If you are thinking of asking for help from the police or seeking an injunction through a civil court, you will need evidence that you are a victim of harassment. One of the most common pieces of evidence is a log, which details each incident. Depending on the kind of behaviour your stalker displays, you might also be able to use photographic evidence, copies of electronic messages or video as evidence too.

Keeping a Log

A good log documents everything that has been happening to you. It’s important because it demonstrates to police, friends or family exactly how the stalker’s behaviour has impacted on your life.

A log should include all events you believe to be connected to your stalker. This can include phone calls, gifts, visits to your house or work, public sightings and electronic communication such as text messages, emails or cyber stalking events.

How do I keep a good log?

A good log needs to be kept contemporaneously, meaning that it needs to be updated as the incident is occurring or as soon as possible afterwards. If you keep a log in this way, it is more likely to be used as evidence in any legal proceedings.

The log should contain the following details about the incident:

  • the date
  • the time
  • the location where the incident takes place
  • what happens
  • how it makes you feel

The details of  what happens should include what is said and/or done. If the stalker is present, try to detail what they are wearing as well as the make, model and registration details of any vehicle they drive or are passenger in.

Every suspicious incident you believe is connected to your stalker should go into your log, including silent phonecalls.


You should try to keep copies of all electronic messages your stalker sends you, including texts, emails and IM conversations. You can print out hard copies of emails, take screenshots of IM conversations and some mobile handsets will allow you to download your texts and even your call lists onto your computer for future reference.

Gifts and letters

You should try and keep any gifts and letters your stalker sends you, handling them as little as possible and placing them in a plastic bag or bin liner so the police can examine them. If you receive a package that you know is from your stalker, place it straight into the evidence bag without opening it. Handwritten letters might be useful if the police decide to do handwriting analysis or try to gain fingerprint impressions. Any physical forms of communication, including gifts, could be used as evidence of a course of conduct.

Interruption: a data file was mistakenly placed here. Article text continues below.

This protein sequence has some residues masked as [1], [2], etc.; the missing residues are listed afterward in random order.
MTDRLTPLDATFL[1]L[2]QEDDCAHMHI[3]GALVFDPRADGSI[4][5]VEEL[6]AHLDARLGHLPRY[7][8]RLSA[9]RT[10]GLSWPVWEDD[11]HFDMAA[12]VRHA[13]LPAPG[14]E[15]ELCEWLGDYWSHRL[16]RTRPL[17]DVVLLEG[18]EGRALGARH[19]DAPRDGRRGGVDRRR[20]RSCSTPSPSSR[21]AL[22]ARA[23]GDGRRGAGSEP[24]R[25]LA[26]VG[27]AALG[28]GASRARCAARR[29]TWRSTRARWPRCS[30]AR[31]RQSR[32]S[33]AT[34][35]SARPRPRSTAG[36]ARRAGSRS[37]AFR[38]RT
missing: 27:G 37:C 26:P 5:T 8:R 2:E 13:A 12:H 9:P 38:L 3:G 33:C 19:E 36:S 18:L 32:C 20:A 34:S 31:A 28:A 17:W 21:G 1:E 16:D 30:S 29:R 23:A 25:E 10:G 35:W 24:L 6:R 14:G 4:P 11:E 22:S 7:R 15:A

You can find further information about maintaining evidence of gifts or letters on the website of stalking survivour Tracey Morgan.


Photographic evidence of stalking activity can be useful. If your stalker vandalises a piece of your property, you should try and get photographic evidence of this as soon after the event as possible. Capturing stalkers themselves in photographs can also be helpful. However, there have been cases where victims have taken photographs of an offender and the offender has made allegations of harassment against the victim, which is an incredibly traumatic experience for them. If you are thinking of obtaining photographic evidence of your stalker, you might want to consider seeking advice from a member of the police first to get more information about the best way of going about this.

Video evidence

Like photographs, video can be used as evidence of stalking behaviour. Some police forces might be able to loan you CCTV equipment if your stalker repeatedly approaches your house or vandalises your property. You can also use a handheld camera for behaviours like following or verbal harassment. Just as taking photographs might prompt a stalker to accuse their victim of harassment, video might provoke the same reaction. Therefore, it might be worth seeking advice from the police before doing this to make sure you are protected.